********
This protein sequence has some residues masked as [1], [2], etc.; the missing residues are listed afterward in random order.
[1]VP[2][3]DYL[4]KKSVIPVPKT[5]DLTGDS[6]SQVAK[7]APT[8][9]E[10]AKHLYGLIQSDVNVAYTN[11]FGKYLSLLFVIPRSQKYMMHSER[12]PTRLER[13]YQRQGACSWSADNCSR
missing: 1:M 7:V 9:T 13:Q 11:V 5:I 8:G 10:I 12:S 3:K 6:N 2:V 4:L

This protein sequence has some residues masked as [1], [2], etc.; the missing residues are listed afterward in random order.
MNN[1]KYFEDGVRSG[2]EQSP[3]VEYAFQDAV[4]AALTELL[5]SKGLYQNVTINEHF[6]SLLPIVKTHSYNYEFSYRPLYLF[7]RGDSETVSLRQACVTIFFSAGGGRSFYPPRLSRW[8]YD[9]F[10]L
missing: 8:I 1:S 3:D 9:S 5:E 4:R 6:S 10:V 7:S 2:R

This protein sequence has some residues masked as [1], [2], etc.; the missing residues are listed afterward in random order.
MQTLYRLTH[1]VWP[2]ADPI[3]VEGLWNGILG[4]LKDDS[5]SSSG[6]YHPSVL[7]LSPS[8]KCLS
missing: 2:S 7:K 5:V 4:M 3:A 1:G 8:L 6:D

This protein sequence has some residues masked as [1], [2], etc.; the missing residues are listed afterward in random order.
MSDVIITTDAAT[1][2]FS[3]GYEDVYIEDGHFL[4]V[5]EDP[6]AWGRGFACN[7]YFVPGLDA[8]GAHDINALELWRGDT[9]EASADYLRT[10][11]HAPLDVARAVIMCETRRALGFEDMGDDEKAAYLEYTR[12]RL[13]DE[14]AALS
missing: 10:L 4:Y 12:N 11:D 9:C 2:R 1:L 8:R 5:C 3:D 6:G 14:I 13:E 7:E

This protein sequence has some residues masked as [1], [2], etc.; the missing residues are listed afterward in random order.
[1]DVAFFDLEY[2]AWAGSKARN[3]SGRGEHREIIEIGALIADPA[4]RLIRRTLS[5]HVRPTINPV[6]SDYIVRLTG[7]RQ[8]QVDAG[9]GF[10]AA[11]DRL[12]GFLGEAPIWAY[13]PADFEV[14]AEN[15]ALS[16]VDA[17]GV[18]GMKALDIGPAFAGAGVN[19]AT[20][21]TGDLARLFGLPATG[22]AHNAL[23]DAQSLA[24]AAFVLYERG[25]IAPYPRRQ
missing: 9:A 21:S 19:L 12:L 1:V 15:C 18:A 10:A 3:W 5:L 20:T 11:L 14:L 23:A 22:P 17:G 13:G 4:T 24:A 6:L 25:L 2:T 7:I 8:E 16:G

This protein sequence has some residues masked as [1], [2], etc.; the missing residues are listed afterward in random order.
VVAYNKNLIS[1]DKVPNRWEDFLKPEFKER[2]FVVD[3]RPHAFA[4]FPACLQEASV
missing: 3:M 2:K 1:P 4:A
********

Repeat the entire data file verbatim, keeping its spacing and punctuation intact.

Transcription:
This protein sequence has some residues masked as [1], [2], etc.; the missing residues are listed afterward in random order.
[1]VP[2][3]DYL[4]KKSVIPVPKT[5]DLTGDS[6]SQVAK[7]APT[8][9]E[10]AKHLYGLIQSDVNVAYTN[11]FGKYLSLLFVIPRSQKYMMHSER[12]PTRLER[13]YQRQGACSWSADNCSR
missing: 1:M 7:V 9:T 13:Q 11:V 5:I 8:G 10:I 12:S 3:K 6:N 2:V 4:L

This protein sequence has some residues masked as [1], [2], etc.; the missing residues are listed afterward in random order.
MNN[1]KYFEDGVRSG[2]EQSP[3]VEYAFQDAV[4]AALTELL[5]SKGLYQNVTINEHF[6]SLLPIVKTHSYNYEFSYRPLYLF[7]RGDSETVSLRQACVTIFFSAGGGRSFYPPRLSRW[8]YD[9]F[10]L
missing: 8:I 1:S 3:D 9:S 5:E 4:R 6:S 10:V 7:S 2:R

This protein sequence has some residues masked as [1], [2], etc.; the missing residues are listed afterward in random order.
MQTLYRLTH[1]VWP[2]ADPI[3]VEGLWNGILG[4]LKDDS[5]SSSG[6]YHPSVL[7]LSPS[8]KCLS
missing: 2:S 7:K 5:V 4:M 3:A 1:G 8:L 6:D

This protein sequence has some residues masked as [1], [2], etc.; the missing residues are listed afterward in random order.
MSDVIITTDAAT[1][2]FS[3]GYEDVYIEDGHFL[4]V[5]EDP[6]AWGRGFACN[7]YFVPGLDA[8]GAHDINALELWRGDT[9]EASADYLRT[10][11]HAPLDVARAVIMCETRRALGFEDMGDDEKAAYLEYTR[12]RL[13]DE[14]AALS
missing: 10:L 4:Y 12:N 11:D 9:C 2:R 1:L 8:R 5:C 3:D 6:G 14:I 13:E 7:E

This protein sequence has some residues masked as [1], [2], etc.; the missing residues are listed afterward in random order.
[1]DVAFFDLEY[2]AWAGSKARN[3]SGRGEHREIIEIGALIADPA[4]RLIRRTLS[5]HVRPTINPV[6]SDYIVRLTG[7]RQ[8]QVDAG[9]GF[10]AA[11]DRL[12]GFLGEAPIWAY[13]PADFEV[14]AEN[15]ALS[16]VDA[17]GV[18]GMKALDIGPAFAGAGVN[19]AT[20][21]TGDLARLFGLPATG[22]AHNAL[23]DAQSLA[24]AAFVLYERG[25]IAPYPRRQ
missing: 9:A 21:S 19:L 12:L 1:V 15:C 18:A 10:A 3:W 5:L 20:T 11:L 14:L 23:A 22:P 17:G 13:G 4:T 24:A 6:L 25:L 2:T 7:I 8:E 16:G

This protein sequence has some residues masked as [1], [2], etc.; the missing residues are listed afterward in random order.
VVAYNKNLIS[1]DKVPNRWEDFLKPEFKER[2]FVVD[3]RPHAFA[4]FPACLQEASV
missing: 3:M 2:K 1:P 4:A